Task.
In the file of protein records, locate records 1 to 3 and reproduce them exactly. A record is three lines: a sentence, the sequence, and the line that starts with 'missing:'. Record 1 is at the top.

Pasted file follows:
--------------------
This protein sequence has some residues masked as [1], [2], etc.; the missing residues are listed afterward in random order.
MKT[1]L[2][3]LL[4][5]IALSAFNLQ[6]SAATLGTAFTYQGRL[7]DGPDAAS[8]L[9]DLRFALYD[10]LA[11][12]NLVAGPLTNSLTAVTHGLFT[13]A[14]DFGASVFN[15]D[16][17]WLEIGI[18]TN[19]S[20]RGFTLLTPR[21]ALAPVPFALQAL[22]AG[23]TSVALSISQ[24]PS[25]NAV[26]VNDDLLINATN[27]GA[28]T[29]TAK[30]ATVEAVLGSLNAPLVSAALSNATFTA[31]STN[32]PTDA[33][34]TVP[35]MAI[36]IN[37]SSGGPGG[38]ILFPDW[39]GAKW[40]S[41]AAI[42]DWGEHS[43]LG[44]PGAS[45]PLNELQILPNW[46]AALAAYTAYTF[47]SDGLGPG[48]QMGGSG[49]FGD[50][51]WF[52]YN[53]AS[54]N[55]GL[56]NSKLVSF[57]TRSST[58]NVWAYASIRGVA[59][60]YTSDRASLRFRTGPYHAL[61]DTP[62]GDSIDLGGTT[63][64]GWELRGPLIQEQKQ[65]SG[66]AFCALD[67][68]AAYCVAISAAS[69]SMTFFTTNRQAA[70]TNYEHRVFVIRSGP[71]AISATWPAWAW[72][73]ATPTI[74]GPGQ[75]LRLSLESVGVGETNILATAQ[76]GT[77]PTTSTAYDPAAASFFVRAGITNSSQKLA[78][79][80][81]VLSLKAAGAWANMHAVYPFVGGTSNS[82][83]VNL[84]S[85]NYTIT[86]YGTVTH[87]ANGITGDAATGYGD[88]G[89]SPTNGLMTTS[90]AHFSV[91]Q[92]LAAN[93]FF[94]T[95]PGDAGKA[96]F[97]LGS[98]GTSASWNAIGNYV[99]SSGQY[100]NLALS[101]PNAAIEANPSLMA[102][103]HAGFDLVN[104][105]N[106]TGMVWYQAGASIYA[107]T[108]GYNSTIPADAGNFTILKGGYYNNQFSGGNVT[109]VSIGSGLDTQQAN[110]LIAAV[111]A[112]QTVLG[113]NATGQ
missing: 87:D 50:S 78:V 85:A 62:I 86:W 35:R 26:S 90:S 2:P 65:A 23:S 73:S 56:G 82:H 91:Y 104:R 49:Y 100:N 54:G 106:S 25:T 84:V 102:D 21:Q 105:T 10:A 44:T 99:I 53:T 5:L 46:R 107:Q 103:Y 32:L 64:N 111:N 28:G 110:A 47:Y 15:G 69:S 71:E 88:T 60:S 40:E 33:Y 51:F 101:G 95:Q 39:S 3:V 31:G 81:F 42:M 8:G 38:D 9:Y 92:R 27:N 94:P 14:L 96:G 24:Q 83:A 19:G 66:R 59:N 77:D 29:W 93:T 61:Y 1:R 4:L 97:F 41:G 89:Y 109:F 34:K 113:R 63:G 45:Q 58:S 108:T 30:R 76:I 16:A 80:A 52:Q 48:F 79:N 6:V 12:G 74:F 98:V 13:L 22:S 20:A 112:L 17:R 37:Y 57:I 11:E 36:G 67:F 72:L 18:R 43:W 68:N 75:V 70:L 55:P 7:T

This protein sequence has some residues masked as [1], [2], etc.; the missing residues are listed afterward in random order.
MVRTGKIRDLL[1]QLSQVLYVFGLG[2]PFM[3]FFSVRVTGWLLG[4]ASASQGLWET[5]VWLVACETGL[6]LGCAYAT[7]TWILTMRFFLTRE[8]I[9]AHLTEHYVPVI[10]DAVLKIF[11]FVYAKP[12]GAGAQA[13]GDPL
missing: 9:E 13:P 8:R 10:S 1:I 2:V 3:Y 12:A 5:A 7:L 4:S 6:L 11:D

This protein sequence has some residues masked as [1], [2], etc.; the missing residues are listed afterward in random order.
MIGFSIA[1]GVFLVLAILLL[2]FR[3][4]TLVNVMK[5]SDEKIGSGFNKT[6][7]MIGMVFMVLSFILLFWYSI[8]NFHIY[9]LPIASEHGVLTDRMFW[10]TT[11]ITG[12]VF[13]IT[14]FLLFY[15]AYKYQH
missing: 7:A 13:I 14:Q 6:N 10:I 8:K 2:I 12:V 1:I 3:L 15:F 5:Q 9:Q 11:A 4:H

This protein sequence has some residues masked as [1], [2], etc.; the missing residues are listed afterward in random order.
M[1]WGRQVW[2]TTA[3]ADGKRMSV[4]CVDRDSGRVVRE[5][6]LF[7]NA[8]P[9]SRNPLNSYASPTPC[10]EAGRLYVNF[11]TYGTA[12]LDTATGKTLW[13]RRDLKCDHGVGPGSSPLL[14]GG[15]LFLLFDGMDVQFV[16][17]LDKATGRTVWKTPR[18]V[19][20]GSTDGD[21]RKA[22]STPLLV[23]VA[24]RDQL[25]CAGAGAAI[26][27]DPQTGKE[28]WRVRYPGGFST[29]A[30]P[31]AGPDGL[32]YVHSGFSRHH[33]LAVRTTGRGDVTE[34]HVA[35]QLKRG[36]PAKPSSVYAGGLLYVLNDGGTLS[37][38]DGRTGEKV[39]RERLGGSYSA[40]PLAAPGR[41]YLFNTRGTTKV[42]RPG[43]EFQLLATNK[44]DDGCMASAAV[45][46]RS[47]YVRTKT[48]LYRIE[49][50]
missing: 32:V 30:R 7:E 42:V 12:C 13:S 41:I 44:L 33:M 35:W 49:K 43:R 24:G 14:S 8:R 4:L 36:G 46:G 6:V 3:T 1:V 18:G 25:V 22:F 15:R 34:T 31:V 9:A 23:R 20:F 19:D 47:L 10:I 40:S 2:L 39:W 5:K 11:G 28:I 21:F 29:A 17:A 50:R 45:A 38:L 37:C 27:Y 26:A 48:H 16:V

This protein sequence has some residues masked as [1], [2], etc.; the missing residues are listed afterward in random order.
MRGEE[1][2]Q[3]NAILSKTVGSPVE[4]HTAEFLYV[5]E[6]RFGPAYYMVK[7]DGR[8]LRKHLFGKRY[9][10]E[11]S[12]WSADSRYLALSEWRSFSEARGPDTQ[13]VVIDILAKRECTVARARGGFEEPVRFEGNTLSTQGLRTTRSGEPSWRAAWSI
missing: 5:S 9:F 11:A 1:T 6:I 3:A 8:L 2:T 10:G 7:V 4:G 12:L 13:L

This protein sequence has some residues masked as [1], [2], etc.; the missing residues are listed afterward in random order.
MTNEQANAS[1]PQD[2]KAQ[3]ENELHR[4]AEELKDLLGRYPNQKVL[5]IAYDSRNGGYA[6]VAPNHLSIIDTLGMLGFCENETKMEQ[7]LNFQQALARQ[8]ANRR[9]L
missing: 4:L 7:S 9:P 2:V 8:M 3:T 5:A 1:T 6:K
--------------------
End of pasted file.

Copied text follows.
This protein sequence has some residues masked as [1], [2], etc.; the missing residues are listed afterward in random order.
MKT[1]L[2][3]LL[4][5]IALSAFNLQ[6]SAATLGTAFTYQGRL[7]DGPDAAS[8]L[9]DLRFALYD[10]LA[11][12]NLVAGPLTNSLTAVTHGLFT[13]A[14]DFGASVFN[15]D[16][17]WLEIGI[18]TN[19]S[20]RGFTLLTPR[21]ALAPVPFALQAL[22]AG[23]TSVALSISQ[24]PS[25]NAV[26]VNDDLLINATN[27]GA[28]T[29]TAK[30]ATVEAVLGSLNAPLVSAALSNATFTA[31]STN[32]PTDA[33][34]TVP[35]MAI[36]IN[37]SSGGPGG[38]ILFPDW[39]GAKW[40]S[41]AAI[42]DWGEHS[43]LG[44]PGAS[45]PLNELQILPNW[46]AALAAYTAYTF[47]SDGLGPG[48]QMGGSG[49]FGD[50][51]WF[52]YN[53]AS[54]N[55]GL[56]NSKLVSF[57]TRSST[58]NVWAYASIRGVA[59][60]YTSDRASLRFRTGPYHAL[61]DTP[62]GDSIDLGGTT[63][64]GWELRGPLIQEQKQ[65]SG[66]AFCALD[67][68]AAYCVAISAAS[69]SMTFFTTNRQAA[70]TNYEHRVFVIRSGP[71]AISATWPAWAW[72][73]ATPTI[74]GPGQ[75]LRLSLESVGVGETNILATAQ[76]GT[77]PTTSTAYDPAAASFFVRAGITNSSQKLA[78][79][80][81]VLSLKAAGAWANMHAVYPFVGGTSNS[82][83]VNL[84]S[85]NYTIT[86]YGTVTH[87]ANGITGDAATGYGD[88]G[89]SPTNGLMTTS[90]AHFSV[91]Q[92]LAAN[93]FF[94]T[95]PGDAGKA[96]F[97]LGS[98]GTSASWNAIGNYV[99]SSGQY[100]NLALS[101]PNAAIEANPSLMA[102][103]HAGFDLVN[104][105]N[106]TGMVWYQAGASIYA[107]T[108]GYNSTIPADAGNFTILKGGYYNNQFSGGNVT[109]VSIGSGLDTQQAN[110]LIAAV[111]A[112]QTVLG[113]NATGQ
missing: 87:D 50:S 78:V 85:A 62:I 86:W 35:R 26:S 90:S 2:P 65:A 23:S 73:S 56:G 82:H 91:Y 104:R 49:Y 100:N 54:G 106:S 25:T 84:V 102:D 21:Q 105:T 10:A 44:T 99:I 53:T 5:L 46:R 107:Q 103:Y 32:L 64:N 111:N 28:G 110:A 47:Y 15:G 69:S 71:E 88:T 60:S 40:E 33:Y 51:F 101:G 95:Q 39:S 3:V 31:G 81:F 42:M 8:G 38:D 9:Y 92:R 27:N 94:P 14:L 96:G 24:Q 83:A 19:G 66:R 59:N 77:D 29:W 93:T 61:Y 1:R 4:L 97:F 41:G 89:Y 109:F 34:K 113:R 63:G 45:Q 58:S 108:T 30:R 76:I 16:A 80:A 52:Q 48:F 79:N 6:V 12:G 74:F 98:V 13:L 22:S 20:A 112:L 17:R 37:Y 57:I 11:E 36:G 67:F 72:L 18:R 43:W 68:N 75:V 70:L 55:P 7:T

This protein sequence has some residues masked as [1], [2], etc.; the missing residues are listed afterward in random order.
MVRTGKIRDLL[1]QLSQVLYVFGLG[2]PFM[3]FFSVRVTGWLLG[4]ASASQGLWET[5]VWLVACETGL[6]LGCAYAT[7]TWILTMRFFLTRE[8]I[9]AHLTEHYVPVI[10]DAVLKIF[11]FVYAKP[12]GAGAQA[13]GDPL
missing: 9:E 13:P 8:R 10:S 1:I 2:V 3:Y 12:A 5:A 7:L 4:S 6:L 11:D

This protein sequence has some residues masked as [1], [2], etc.; the missing residues are listed afterward in random order.
MIGFSIA[1]GVFLVLAILLL[2]FR[3][4]TLVNVMK[5]SDEKIGSGFNKT[6][7]MIGMVFMVLSFILLFWYSI[8]NFHIY[9]LPIASEHGVLTDRMFW[10]TT[11]ITG[12]VF[13]IT[14]FLLFY[15]AYKYQH
missing: 7:A 13:I 14:Q 6:N 10:I 8:K 2:I 12:V 1:I 3:L 15:F 5:Q 9:Q 11:A 4:H